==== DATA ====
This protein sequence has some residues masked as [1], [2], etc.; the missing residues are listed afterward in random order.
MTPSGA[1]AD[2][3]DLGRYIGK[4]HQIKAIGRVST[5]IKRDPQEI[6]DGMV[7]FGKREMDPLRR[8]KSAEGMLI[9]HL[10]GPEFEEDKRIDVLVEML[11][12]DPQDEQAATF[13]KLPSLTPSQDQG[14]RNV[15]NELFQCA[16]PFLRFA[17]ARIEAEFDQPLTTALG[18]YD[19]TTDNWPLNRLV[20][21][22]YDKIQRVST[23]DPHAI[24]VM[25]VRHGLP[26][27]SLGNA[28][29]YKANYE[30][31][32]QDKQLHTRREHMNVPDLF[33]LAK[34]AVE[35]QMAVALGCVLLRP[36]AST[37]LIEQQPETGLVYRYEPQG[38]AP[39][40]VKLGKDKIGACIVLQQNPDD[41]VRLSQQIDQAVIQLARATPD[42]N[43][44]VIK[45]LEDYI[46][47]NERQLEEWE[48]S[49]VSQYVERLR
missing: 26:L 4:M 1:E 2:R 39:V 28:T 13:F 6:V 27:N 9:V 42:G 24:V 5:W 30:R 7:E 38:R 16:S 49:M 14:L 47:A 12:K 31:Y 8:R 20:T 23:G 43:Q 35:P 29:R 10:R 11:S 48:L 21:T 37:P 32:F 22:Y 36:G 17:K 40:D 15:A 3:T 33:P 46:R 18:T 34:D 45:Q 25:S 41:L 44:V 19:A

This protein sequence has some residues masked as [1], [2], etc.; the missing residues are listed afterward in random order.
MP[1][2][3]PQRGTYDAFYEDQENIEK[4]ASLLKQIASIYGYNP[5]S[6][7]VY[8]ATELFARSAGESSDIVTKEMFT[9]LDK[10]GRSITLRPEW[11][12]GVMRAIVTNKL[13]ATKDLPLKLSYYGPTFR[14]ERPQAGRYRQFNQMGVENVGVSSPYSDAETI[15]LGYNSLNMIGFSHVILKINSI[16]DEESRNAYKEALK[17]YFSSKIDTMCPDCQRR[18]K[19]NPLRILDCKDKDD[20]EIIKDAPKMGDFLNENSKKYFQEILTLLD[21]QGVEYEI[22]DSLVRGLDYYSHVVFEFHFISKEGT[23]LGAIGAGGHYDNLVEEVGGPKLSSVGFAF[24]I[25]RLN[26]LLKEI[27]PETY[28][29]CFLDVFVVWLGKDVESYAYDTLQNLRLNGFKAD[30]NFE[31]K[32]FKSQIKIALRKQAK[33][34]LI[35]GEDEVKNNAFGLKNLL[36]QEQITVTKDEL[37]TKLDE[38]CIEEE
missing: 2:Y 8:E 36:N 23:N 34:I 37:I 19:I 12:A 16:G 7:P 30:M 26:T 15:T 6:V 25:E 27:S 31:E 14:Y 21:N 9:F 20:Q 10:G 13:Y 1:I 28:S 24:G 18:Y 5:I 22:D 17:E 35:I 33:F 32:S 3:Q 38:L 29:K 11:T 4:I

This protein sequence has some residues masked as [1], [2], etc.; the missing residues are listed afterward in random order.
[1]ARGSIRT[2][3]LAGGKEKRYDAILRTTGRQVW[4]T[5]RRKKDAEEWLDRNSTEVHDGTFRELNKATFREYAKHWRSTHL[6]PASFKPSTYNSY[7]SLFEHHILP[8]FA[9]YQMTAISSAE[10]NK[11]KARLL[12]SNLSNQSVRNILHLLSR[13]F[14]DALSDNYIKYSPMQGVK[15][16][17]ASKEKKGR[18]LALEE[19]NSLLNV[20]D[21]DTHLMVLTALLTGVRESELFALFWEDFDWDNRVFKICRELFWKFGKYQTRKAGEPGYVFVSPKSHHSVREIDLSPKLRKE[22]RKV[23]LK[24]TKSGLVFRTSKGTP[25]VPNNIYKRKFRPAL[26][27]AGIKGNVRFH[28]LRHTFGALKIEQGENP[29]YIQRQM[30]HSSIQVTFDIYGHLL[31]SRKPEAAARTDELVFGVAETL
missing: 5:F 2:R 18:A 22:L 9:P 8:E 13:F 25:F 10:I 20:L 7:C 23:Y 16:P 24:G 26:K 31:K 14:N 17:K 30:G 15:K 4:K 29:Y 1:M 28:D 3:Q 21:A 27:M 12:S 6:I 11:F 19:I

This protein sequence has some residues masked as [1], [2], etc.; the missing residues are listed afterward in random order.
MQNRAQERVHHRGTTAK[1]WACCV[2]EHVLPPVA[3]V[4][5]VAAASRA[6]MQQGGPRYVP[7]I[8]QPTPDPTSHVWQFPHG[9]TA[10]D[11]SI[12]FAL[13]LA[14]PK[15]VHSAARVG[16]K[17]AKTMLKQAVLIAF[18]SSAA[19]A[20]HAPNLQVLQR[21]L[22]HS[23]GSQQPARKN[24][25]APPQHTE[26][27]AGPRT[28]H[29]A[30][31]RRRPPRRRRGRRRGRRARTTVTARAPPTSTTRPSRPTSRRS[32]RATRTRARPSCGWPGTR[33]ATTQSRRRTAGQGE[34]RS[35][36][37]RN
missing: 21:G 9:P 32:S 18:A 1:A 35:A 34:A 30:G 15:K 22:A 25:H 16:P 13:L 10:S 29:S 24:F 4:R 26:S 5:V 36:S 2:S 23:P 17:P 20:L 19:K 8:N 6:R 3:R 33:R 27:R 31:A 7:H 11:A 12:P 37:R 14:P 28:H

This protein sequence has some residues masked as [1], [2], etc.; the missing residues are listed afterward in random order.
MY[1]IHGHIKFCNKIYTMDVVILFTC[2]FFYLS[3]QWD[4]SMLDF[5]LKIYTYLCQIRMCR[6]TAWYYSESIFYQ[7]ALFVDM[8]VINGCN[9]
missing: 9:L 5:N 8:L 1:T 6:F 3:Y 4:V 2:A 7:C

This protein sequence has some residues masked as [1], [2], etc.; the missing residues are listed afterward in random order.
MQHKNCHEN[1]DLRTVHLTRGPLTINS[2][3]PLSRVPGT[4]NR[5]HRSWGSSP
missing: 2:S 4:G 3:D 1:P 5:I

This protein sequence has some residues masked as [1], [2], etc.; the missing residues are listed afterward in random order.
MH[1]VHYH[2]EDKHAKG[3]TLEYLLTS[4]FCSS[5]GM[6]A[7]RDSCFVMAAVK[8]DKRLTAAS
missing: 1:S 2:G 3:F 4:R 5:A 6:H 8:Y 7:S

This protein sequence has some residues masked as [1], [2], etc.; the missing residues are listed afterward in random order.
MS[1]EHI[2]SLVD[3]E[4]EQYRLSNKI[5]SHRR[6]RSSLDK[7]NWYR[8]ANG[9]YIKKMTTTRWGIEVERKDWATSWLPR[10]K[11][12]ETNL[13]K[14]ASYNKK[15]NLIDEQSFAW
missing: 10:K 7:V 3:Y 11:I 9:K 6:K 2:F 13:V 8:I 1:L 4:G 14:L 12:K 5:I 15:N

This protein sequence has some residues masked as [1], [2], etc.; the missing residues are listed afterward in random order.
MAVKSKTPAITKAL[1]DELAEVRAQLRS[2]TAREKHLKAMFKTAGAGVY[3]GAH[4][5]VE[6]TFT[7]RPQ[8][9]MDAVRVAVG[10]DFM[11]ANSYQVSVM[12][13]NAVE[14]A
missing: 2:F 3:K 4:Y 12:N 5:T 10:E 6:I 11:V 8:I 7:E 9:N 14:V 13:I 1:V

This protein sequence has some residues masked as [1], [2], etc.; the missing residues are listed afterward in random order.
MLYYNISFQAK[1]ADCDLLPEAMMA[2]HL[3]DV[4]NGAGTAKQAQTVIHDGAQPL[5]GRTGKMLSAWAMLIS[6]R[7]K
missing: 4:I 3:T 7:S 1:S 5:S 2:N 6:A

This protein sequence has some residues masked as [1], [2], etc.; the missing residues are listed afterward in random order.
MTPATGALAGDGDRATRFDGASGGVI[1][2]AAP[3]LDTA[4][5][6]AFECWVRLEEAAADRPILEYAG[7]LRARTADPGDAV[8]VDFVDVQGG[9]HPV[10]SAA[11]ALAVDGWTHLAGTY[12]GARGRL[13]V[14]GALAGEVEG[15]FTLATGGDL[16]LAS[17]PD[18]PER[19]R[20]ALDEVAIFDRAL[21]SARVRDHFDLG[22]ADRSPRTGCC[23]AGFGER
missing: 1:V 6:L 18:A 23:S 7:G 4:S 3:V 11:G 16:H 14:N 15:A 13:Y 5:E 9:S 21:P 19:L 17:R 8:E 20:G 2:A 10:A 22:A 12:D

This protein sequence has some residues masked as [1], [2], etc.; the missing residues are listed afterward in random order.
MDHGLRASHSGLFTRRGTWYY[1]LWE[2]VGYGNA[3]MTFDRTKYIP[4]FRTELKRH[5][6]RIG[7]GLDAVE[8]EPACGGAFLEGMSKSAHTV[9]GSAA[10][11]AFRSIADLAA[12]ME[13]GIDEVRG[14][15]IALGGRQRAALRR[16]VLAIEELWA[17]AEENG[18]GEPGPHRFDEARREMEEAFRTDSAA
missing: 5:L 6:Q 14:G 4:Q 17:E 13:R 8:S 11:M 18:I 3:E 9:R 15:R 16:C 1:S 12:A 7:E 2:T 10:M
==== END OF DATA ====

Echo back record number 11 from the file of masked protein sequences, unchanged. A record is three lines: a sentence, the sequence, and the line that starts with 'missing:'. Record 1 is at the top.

This protein sequence has some residues masked as [1], [2], etc.; the missing residues are listed afterward in random order.
MTPATGALAGDGDRATRFDGASGGVI[1][2]AAP[3]LDTA[4][5][6]AFECWVRLEEAAADRPILEYAG[7]LRARTADPGDAV[8]VDFVDVQGG[9]HPV[10]SAA[11]ALAVDGWTHLAGTY[12]GARGRL[13]V[14]GALAGEVEG[15]FTLATGGDL[16]LAS[17]PD[18]PER[19]R[20]ALDEVAIFDRAL[21]SARVRDHFDLG[22]ADRSPRTGCC[23]AGFGER
missing: 1:V 6:L 18:A 23:S 7:G 4:S 3:V 11:G 16:H 14:N 15:A 13:Y 5:E 9:S 21:P 19:L 17:R 8:E 20:G 2:A 10:A 22:A 12:D